Falls in Nursing Homes Remain a Serious Problem


April 30, 2016

The decision to place a loved one in a nursing home is never an easy one. Most individuals elect to put their loved one in a nursing home because their relative is unable to care for him or herself. Often, the loved one has already experienced problems or dangers living on their own, including falls, medication non-compliance, or inadequate self-care. Nursing homes are thought to provide a safer environment for the elderly, but statistics show that falls in nursing homes continue to kill and seriously injure thousands annually.

How Often Do Falls Occur in Nursing Homes?

Nursing home falls rarely make the news, but they occur in high numbers. According to the Centers for Disease Control and Prevention, there are more than 1.4 million people over the age of 65 living in nursing homes today. This rate is expected to increase to three million by the year 2030. Here are some facts about current fall rates:

  • About 1,800 individuals living in nursing homes pass away due to fall-related injuries each year;
  • Only 5 percent of all persons over the age of 65 live in nursing homes, but 20 percent of all falls in this age group involve nursing home residents;
  • Each year, a typical nursing home reports 100 to 200 falls;
  • About half or three-quarters of nursing home residents fall each year;
  • Patients average 2.6 falls per person per year;
  • About 35 percent of falls happen in residents who cannot walk.

Falls among the elderly in nursing homes can result in death or serious injuries that may continue to impact the resident for the remainder of his or her life. Common fall injuries include broken bones, traumatic brain injuries, organ damage, and more.

What are the Causes of Nursing Home Falls?

There are numerous common causes of nursing home falls. Elderly individuals are predisposed to falls because they often have chronic conditions, coordination issues, thought or memory problems, and other medical conditions that impact their daily living activities. While some falls can be attributed to poor health and gait issues, others may be traced to the negligence of the nursing home facility.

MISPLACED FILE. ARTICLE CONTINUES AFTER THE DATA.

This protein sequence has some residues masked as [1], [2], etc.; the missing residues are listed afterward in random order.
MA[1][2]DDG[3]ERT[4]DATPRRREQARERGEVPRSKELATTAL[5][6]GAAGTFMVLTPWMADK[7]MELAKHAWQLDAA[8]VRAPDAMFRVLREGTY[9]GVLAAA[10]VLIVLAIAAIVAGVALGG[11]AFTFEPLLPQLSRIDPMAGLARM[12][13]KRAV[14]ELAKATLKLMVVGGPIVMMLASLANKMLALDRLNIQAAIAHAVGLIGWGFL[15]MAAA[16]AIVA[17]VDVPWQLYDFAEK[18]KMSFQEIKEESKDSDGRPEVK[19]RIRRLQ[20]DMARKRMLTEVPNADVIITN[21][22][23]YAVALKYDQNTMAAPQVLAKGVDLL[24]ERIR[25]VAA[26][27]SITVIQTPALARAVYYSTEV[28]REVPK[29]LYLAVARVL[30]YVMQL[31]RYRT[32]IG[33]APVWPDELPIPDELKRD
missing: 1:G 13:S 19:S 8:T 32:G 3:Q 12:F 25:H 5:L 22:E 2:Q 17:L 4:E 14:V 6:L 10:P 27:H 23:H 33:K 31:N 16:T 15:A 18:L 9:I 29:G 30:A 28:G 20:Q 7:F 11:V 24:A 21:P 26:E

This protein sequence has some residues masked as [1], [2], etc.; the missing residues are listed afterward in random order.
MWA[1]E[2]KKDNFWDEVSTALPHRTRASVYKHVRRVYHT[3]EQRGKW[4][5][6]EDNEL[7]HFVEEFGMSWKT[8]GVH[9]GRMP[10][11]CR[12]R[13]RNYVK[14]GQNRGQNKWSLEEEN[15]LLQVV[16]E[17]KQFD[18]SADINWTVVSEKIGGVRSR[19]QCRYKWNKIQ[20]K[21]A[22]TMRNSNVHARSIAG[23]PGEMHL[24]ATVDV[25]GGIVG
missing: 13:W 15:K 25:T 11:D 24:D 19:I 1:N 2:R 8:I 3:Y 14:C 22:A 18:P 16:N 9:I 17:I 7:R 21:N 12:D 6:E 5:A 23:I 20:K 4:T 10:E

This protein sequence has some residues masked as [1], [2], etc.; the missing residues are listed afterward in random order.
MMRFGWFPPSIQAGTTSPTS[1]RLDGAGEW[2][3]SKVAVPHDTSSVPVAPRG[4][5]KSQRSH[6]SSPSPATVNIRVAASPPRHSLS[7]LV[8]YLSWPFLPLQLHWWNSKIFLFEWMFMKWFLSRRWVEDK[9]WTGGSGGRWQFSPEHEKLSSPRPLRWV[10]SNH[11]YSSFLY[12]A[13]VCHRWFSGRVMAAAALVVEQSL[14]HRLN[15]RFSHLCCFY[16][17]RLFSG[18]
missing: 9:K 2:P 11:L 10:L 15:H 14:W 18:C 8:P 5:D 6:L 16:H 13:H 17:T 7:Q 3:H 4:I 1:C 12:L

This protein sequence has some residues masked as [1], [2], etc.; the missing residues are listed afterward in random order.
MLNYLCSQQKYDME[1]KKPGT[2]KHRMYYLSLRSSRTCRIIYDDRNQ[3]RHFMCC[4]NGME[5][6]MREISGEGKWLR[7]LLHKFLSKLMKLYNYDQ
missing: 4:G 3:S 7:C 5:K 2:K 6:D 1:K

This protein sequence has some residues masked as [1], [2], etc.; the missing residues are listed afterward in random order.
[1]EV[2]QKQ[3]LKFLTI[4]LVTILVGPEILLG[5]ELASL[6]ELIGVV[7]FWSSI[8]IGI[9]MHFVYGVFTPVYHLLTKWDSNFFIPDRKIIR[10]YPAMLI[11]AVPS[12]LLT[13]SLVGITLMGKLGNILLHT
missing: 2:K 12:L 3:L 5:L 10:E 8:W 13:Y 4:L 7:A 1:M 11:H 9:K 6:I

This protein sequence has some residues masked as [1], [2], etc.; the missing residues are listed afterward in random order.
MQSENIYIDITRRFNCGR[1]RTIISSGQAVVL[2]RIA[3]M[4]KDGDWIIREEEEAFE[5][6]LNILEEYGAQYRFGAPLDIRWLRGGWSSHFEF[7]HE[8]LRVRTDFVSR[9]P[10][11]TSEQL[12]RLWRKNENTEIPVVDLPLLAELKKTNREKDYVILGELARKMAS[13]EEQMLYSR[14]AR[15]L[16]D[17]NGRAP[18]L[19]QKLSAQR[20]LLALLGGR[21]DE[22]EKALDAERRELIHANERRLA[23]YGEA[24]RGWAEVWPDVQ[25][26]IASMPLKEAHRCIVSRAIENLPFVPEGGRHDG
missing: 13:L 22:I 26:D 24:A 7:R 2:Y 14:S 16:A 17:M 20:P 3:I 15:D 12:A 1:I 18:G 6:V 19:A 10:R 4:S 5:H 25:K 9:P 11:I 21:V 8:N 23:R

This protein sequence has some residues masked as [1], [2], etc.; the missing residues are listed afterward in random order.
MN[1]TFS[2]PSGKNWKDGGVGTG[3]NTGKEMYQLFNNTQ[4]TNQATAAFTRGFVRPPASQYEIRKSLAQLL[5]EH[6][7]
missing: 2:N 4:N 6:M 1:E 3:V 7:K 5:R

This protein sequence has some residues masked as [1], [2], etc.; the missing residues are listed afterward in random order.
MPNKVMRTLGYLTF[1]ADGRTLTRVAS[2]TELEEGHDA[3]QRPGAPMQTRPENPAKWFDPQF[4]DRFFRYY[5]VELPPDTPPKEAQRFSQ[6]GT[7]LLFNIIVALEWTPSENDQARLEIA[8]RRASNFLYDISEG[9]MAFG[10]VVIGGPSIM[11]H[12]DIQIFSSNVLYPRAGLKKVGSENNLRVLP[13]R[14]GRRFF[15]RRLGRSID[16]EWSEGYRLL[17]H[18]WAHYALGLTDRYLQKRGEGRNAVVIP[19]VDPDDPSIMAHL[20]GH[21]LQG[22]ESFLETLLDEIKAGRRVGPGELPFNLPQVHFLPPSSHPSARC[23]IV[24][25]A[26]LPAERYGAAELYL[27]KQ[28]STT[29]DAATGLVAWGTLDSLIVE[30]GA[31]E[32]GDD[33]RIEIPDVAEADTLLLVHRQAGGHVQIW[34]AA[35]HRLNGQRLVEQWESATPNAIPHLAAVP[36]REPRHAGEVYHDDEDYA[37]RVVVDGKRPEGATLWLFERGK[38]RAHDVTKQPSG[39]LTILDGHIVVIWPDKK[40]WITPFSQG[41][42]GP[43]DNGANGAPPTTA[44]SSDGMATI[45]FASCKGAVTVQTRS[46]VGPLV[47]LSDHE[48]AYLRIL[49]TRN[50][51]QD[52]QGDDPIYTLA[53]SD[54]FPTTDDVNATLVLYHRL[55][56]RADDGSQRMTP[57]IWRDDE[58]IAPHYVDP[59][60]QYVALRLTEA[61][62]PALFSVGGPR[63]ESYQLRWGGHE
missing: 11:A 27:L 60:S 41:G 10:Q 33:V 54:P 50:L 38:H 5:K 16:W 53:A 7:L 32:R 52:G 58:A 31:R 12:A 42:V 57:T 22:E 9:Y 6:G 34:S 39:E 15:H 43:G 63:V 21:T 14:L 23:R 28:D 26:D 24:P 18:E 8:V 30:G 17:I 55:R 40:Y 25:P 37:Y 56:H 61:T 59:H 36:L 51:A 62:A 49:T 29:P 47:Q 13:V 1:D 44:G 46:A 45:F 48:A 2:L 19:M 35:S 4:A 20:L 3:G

Nursing homes have a duty to provide residents with a safe environment that will be free of unnecessary fall risks. Nursing homes must assess the fall risk of each resident, taking into account their medications and fall history. Adequate staffing, proper equipment, correct medication dosing, and the like can all help to ensure falls do not occur. If a nursing home fails to take these steps and injury results, the facility may be held accountable.

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Montlick and Associates, Attorneys at Law, has been representing those who suffer serious injuries throughout all of Georgia and in the Southeast for over 30 years, including but not limited to Albany, Athens, Atlanta, Augusta, Columbus, Gainesville, Macon, Marietta, Rome, Roswell, Savannah, Smyrna, Valdosta, Warner Robins and all smaller cities and rural areas in the state.

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Source:
CDC Nursing Home Fall Injury Information

Category: Personal Injury

Please Note:
Many of our blog articles discuss the law. All information provided about the law is very general in nature and should not be relied upon as legal advice. Every situation is different, and should be analyzed by a lawyer who can provide individualized advice based on the facts involved in your unique situation, and a consideration of all of the nuances of the statutes and case law that apply at the time.